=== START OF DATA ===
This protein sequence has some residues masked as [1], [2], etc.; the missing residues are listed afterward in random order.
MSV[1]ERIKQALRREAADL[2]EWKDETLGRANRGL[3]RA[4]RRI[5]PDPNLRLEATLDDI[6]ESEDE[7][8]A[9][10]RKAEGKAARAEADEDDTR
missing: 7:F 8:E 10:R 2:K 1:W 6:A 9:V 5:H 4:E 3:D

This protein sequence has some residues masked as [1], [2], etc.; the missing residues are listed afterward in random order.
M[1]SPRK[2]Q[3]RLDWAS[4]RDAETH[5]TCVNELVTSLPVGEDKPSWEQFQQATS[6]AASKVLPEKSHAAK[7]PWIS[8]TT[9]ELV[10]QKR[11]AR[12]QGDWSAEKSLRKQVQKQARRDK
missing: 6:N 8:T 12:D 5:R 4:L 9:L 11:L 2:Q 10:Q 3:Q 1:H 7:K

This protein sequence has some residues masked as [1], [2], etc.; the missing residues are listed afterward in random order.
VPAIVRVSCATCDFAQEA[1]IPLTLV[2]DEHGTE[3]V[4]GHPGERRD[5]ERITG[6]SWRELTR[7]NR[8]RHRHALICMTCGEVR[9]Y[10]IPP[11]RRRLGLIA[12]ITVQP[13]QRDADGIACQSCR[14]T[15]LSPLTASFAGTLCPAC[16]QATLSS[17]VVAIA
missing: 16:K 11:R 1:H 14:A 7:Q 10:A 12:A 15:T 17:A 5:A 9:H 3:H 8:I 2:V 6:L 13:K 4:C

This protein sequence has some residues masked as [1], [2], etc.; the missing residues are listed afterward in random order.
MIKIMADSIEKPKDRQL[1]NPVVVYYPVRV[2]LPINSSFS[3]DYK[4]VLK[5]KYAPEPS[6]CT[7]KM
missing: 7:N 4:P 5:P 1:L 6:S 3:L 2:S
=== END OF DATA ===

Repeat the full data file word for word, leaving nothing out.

This protein sequence has some residues masked as [1], [2], etc.; the missing residues are listed afterward in random order.
MSV[1]ERIKQALRREAADL[2]EWKDETLGRANRGL[3]RA[4]RRI[5]PDPNLRLEATLDDI[6]ESEDE[7][8]A[9][10]RKAEGKAARAEADEDDTR
missing: 7:F 8:E 10:R 2:K 1:W 6:A 9:V 5:H 4:E 3:D

This protein sequence has some residues masked as [1], [2], etc.; the missing residues are listed afterward in random order.
M[1]SPRK[2]Q[3]RLDWAS[4]RDAETH[5]TCVNELVTSLPVGEDKPSWEQFQQATS[6]AASKVLPEKSHAAK[7]PWIS[8]TT[9]ELV[10]QKR[11]AR[12]QGDWSAEKSLRKQVQKQARRDK
missing: 6:N 8:T 12:D 5:R 4:L 9:L 11:L 2:Q 10:Q 3:Q 1:H 7:K

This protein sequence has some residues masked as [1], [2], etc.; the missing residues are listed afterward in random order.
VPAIVRVSCATCDFAQEA[1]IPLTLV[2]DEHGTE[3]V[4]GHPGERRD[5]ERITG[6]SWRELTR[7]NR[8]RHRHALICMTCGEVR[9]Y[10]IPP[11]RRRLGLIA[12]ITVQP[13]QRDADGIACQSCR[14]T[15]LSPLTASFAGTLCPAC[16]QATLSS[17]VVAIA
missing: 16:K 11:R 1:H 14:A 7:Q 10:A 12:A 15:T 17:A 5:A 9:H 3:H 8:I 2:V 6:L 13:K 4:C

This protein sequence has some residues masked as [1], [2], etc.; the missing residues are listed afterward in random order.
MIKIMADSIEKPKDRQL[1]NPVVVYYPVRV[2]LPINSSFS[3]DYK[4]VLK[5]KYAPEPS[6]CT[7]KM
missing: 7:N 4:P 5:P 1:L 6:S 3:L 2:S